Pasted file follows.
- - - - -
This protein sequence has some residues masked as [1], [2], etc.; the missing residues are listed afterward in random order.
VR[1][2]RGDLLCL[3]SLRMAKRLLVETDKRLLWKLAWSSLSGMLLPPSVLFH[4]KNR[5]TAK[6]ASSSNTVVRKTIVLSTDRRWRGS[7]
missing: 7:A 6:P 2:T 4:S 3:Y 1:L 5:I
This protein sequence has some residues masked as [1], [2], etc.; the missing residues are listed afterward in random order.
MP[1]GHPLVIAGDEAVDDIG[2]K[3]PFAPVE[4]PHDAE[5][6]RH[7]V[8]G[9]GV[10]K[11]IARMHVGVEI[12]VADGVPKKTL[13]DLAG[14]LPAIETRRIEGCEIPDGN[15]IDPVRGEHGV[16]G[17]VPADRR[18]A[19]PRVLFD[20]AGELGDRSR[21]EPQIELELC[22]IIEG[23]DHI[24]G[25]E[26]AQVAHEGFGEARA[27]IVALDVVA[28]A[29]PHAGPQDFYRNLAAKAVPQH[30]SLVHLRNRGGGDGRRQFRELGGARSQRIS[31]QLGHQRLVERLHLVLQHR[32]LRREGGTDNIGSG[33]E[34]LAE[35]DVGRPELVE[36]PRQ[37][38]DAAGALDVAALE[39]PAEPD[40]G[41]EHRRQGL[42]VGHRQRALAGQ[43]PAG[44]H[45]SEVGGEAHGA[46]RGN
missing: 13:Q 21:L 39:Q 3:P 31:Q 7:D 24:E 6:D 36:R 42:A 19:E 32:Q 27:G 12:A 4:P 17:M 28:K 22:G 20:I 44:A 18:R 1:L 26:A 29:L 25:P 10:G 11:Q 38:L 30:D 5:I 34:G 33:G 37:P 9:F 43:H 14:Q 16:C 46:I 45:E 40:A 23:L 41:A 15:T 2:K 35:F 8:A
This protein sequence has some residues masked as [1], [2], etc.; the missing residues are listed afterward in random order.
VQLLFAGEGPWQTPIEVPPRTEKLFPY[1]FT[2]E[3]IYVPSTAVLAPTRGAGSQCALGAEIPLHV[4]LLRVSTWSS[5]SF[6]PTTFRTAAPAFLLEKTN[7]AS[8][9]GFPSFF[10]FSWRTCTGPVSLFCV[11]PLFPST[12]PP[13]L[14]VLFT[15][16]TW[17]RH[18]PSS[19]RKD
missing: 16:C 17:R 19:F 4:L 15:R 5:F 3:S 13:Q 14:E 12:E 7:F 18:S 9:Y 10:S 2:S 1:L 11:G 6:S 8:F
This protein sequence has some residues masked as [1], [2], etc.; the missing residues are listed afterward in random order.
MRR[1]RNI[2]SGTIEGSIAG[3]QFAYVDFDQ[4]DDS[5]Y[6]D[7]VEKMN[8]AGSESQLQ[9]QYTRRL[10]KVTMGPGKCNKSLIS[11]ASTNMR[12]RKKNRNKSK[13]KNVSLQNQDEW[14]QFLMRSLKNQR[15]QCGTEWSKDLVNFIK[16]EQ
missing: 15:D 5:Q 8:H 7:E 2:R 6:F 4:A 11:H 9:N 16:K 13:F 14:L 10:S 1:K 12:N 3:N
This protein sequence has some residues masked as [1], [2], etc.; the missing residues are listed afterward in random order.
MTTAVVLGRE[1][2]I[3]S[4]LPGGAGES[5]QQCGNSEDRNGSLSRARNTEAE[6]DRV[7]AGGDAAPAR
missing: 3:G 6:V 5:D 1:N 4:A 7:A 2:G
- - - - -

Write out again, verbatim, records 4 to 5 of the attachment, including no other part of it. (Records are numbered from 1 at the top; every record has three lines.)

This protein sequence has some residues masked as [1], [2], etc.; the missing residues are listed afterward in random order.
MRR[1]RNI[2]SGTIEGSIAG[3]QFAYVDFDQ[4]DDS[5]Y[6]D[7]VEKMN[8]AGSESQLQ[9]QYTRRL[10]KVTMGPGKCNKSLIS[11]ASTNMR[12]RKKNRNKSK[13]KNVSLQNQDEW[14]QFLMRSLKNQR[15]QCGTEWSKDLVNFIK[16]EQ
missing: 15:D 5:Q 8:H 7:E 2:R 6:F 4:A 11:H 9:N 16:K 13:F 14:L 10:S 1:K 12:N 3:N
This protein sequence has some residues masked as [1], [2], etc.; the missing residues are listed afterward in random order.
MTTAVVLGRE[1][2]I[3]S[4]LPGGAGES[5]QQCGNSEDRNGSLSRARNTEAE[6]DRV[7]AGGDAAPAR
missing: 3:G 6:V 5:D 1:N 4:A 7:A 2:G